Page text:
Likely not much of a surprise to many readers, but the Brexit posturing continued from both sides this week – meaning any possible Deal will now be struck at the ‘eleventh hour’. With the prospect of a blockbuster end to the year, a lot of discussion is being had about fishing rights and state aid, but not enough is being said about the ‘dynamic’ standards impasse.
Alan Farkas, Partner at Dorsey & Whitney – a law firm specialised in advising companies on the Brexit transition – spoke to the UK Investor Magazine about the sense of “deep gloom” that now presides over the issue of standards alignment, despite potential for compromise on the fishing and state aid issues.
Fishing rights and ‘value of catch’ proposition
Speaking back in October, a French source told the Express that President Macron occupies an unenviable position, with fisherman in Northern France likely to blame him for a loss of business incurred either by concessions being made or a No-Deal scenario. The source said that: “If there is no deal, he will be made responsible – and it’s even worse for French fishermen.”
European affairs minister, Clement Beaune, added that: “Our fishermen will not be a bargaining chip for Brexit, they will not have to pay the price for Britain’s choices.”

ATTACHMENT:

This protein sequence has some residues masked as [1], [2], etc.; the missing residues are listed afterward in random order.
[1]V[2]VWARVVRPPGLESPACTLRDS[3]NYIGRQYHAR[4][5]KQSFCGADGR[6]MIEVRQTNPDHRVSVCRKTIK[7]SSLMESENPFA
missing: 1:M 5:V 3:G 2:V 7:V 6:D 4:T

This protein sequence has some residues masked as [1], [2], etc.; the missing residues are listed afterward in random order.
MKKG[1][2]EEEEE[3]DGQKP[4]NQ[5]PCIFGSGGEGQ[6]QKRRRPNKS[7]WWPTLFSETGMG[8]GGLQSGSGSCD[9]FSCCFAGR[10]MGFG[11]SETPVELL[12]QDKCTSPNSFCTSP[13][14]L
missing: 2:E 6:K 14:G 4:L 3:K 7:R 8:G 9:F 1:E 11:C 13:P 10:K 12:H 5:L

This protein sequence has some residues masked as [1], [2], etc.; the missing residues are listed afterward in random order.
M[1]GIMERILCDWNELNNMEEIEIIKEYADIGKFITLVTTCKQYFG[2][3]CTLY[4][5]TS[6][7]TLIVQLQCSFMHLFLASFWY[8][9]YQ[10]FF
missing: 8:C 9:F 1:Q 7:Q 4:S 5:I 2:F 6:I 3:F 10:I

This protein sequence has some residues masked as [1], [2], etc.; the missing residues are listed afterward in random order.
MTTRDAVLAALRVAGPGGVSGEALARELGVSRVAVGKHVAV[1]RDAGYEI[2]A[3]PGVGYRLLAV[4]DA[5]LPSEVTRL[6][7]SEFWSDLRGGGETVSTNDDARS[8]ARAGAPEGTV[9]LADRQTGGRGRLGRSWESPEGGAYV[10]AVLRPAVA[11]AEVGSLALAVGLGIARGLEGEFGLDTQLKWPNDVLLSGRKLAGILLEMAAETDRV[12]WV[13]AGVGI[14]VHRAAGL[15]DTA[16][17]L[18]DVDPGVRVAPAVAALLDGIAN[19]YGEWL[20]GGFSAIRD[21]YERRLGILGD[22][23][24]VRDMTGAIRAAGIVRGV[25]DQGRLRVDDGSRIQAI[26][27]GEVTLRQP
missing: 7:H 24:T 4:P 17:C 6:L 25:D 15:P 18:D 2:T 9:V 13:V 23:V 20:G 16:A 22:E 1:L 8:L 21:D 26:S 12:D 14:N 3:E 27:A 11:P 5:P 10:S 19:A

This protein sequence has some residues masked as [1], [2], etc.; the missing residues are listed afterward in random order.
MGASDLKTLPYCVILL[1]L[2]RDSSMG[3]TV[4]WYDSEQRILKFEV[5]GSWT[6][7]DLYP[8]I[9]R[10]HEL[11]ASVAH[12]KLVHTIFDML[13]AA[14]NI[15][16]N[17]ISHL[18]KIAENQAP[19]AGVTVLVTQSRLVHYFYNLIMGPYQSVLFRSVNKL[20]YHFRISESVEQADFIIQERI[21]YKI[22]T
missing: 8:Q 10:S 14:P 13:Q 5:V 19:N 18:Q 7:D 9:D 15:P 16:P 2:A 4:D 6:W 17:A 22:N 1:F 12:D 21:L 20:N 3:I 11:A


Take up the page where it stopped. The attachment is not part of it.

“A bad deal would be the worst outcome. And so we are ready for a no-deal scenario, and we will not accept a bad compromise.” He continued.
The seeming intractability of the fishing rights stalemate seems to have been reinforced by a lack of progress during this week’s talks, and the UK’s decision to send four naval vessels out to defend its fishing waters. However, Mr Farkas notes that the situation is ‘potentially soluble’ with a 5-7-year transition period, and quotas based on ‘value of catch’ and allocated between individual fish stocks.
“Britain is believed to be prepared to allow European trawlers to retain up to 47% of the value of certain fish stocks from 1 January,” Farkas says.
State Aid and the COVID bail-out